A word of caution if you use the rubber washers or the rotating plastic thingys - watch out if you have an instrument with a delicate finish.  I used these on a Tokai 335 copy, with a leather strap, and it pushed the strap quite hard against the guitar.  I now have a load of scratches where the strap has rotated around the button a bit.  Fortunately it's the neck strap button which is on the rear of the guitar so it doesn't show, but annoying nonetheless.

Also, if the rubber washer is very tight it can conspire with the strap to wiggle the screw loose after multiple puttings- on and takings- off. Result: unhappiness.

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I use a number of solutions, depending on which bass I’m using:
 

Grolsch rubber washers (and Fender Strap Blocks, which are basically the same thing) work great if you want a cheap and very reliable solution, and if you don’t need to take the strap on and off your bass regularly. They require zero modification to your bass or your strap.

The Comfort Strapp basically has a strap locking effect due to its double fastening ends, however if you don’t like the feel of the strap itself then you’re out of luck. Personally I really like them.

I also have Dunlop Dual Design straplocks on both of my Dingwall’s (factory fitted as standard) which are excellent as they look like and function as normal strap pins, compatible with any ordinary strap, but if you want the extra strap locking functionality then you just add the appropriate pieces to your strap of choice. I’m currently using this on a theatre gig where taking the bass off over my head isn’t an option. Seems to be working fine thus far, and I’m about 30 performances in to a 92 show run. 

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Just received the Schallers, what difference, even on a brand new (so still quite rigid) strap. Lovely satisfying secure click as they go in place, difficult to explain really, it just feels really... secure, only word I can think of really.

@Reggaebass, I 100% recommend these.

Edited by Frank Blank
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Rubber washers for me on almost all my guitars and basses. I leave the strap attached to the instrument when I put it in a case.

The only guitar where this was a problem at all was my MIJ Gretsch Duo Jet, where the strap tended to make the knurled buttons work loose. I fitted a split ring washer and a normal washer to stand the buttons away from the guitar body and that allowed the strap to rotate freely without binding on the buttons - sorted.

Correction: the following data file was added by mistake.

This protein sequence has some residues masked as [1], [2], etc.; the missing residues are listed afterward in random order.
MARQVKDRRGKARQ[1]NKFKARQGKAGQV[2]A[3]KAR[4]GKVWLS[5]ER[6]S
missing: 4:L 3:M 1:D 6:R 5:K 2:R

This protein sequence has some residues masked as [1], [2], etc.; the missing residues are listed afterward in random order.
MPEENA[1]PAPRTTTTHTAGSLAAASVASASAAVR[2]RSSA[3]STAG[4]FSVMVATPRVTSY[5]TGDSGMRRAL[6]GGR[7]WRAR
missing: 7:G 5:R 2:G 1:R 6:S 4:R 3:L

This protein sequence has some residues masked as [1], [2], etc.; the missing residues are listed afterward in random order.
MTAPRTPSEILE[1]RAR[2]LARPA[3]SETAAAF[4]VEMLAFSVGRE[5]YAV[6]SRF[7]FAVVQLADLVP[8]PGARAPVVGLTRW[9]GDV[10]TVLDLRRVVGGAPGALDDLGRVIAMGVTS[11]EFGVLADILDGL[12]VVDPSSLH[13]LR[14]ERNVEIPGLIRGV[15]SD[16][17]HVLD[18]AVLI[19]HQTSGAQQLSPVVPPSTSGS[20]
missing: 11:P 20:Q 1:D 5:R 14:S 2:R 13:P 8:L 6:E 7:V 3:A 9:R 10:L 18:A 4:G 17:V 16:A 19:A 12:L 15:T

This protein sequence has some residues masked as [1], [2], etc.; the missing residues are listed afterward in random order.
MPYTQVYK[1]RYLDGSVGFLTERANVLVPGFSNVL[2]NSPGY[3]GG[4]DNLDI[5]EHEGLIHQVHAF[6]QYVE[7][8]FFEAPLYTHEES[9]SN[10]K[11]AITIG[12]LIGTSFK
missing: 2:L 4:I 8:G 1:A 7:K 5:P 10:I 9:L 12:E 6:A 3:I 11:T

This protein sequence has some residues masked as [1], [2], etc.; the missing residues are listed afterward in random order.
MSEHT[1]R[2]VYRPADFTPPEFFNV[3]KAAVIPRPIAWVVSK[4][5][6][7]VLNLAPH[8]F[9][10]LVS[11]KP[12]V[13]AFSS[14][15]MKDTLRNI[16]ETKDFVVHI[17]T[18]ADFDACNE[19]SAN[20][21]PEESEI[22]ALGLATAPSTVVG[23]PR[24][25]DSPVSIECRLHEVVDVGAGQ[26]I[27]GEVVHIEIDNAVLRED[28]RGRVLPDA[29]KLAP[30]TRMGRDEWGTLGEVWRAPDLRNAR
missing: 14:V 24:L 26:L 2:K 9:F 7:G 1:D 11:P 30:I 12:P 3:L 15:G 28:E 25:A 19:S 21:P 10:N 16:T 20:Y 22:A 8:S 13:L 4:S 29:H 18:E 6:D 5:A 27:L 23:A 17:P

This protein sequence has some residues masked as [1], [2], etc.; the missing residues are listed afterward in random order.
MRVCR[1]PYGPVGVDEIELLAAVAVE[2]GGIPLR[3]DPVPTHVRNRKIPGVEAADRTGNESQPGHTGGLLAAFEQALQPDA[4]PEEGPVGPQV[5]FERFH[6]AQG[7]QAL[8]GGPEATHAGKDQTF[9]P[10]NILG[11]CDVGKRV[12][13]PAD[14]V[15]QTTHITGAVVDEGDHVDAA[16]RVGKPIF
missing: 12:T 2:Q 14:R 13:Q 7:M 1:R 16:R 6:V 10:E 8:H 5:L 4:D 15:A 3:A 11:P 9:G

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1 hour ago, Reggaebass said:

Just watched the video, they are great, 👍

+1!!  Seems that you can buy the one-piece pins separately as you could with the old design.  This means that, if you are swapping one strap between instruments - you only have to buy one complete set plus extra pins.  I use and like the original Schallers but this is definitely an improvement in several respects.

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I use all varieties of s'locks...have just fitted the new S ( to ACG Finn), all good great design easy on/off...thx guy's for raising awareness 

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2 hours ago, scrumpymike said:

+1!!  Seems that you can buy the one-piece pins separately as you could with the old design.  This means that, if you are swapping one strap between instruments - you only have to buy one complete set plus extra pins.  I use and like the original Schallers but this is definitely an improvement in several respects.

I like the look of these and the improvements seem perfect.  But all my bass straps are configured differently so that each bass sits the same therefore I'd need one set per bass/strap as all the basses/straps are different lengths.  If you swap between fretless/fretted or 5 string versions of the same then this is ideal.

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On 18/12/2019 at 21:37, Frank Blank said:

Little did I think Grolsch would be beating Dunlop and Schaller!

They are basically a brilliant solution and my fave. 
I like Dunlops too, they are simple to use and you can trust them staying together, they can sometimes be a bit of a pain to fit together but once they are on they are on. 
Schaller I've not enjoyed so much, while the the Dunlops are lightweight, wide and fairly flat, the Schaller's extend out more and are heavier, I've had them swing about and whack into the finish of the bass... my main problem has been the nut works it's way loose- and when that happens it's worse than a strap coming off as it's less expected and more sudden. The new design looks to have addressed that flaw though.
But Grolsch - or any other bottle with a swing top will work. Posh lemonade should work too.

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4 hours ago, Passinwind said:

I use a wide variety of solutions. Just recently bought a set of these D'Addario ones, which I like a lot so far: https://www.amazon.com/DAddario-Accessories-Guitar-Strap-PW-DLC-01/dp/B073WNCLLF

The Grolsch or hardware store fender washers are my least favorite, I've seen them pop off way too often.

That's a neat idea - like the simplicity.  Only negative I can think of is that, assuming they just clip over the button on the outside of the strap, they won't stop a heavy bass from stretching the hole in the strap.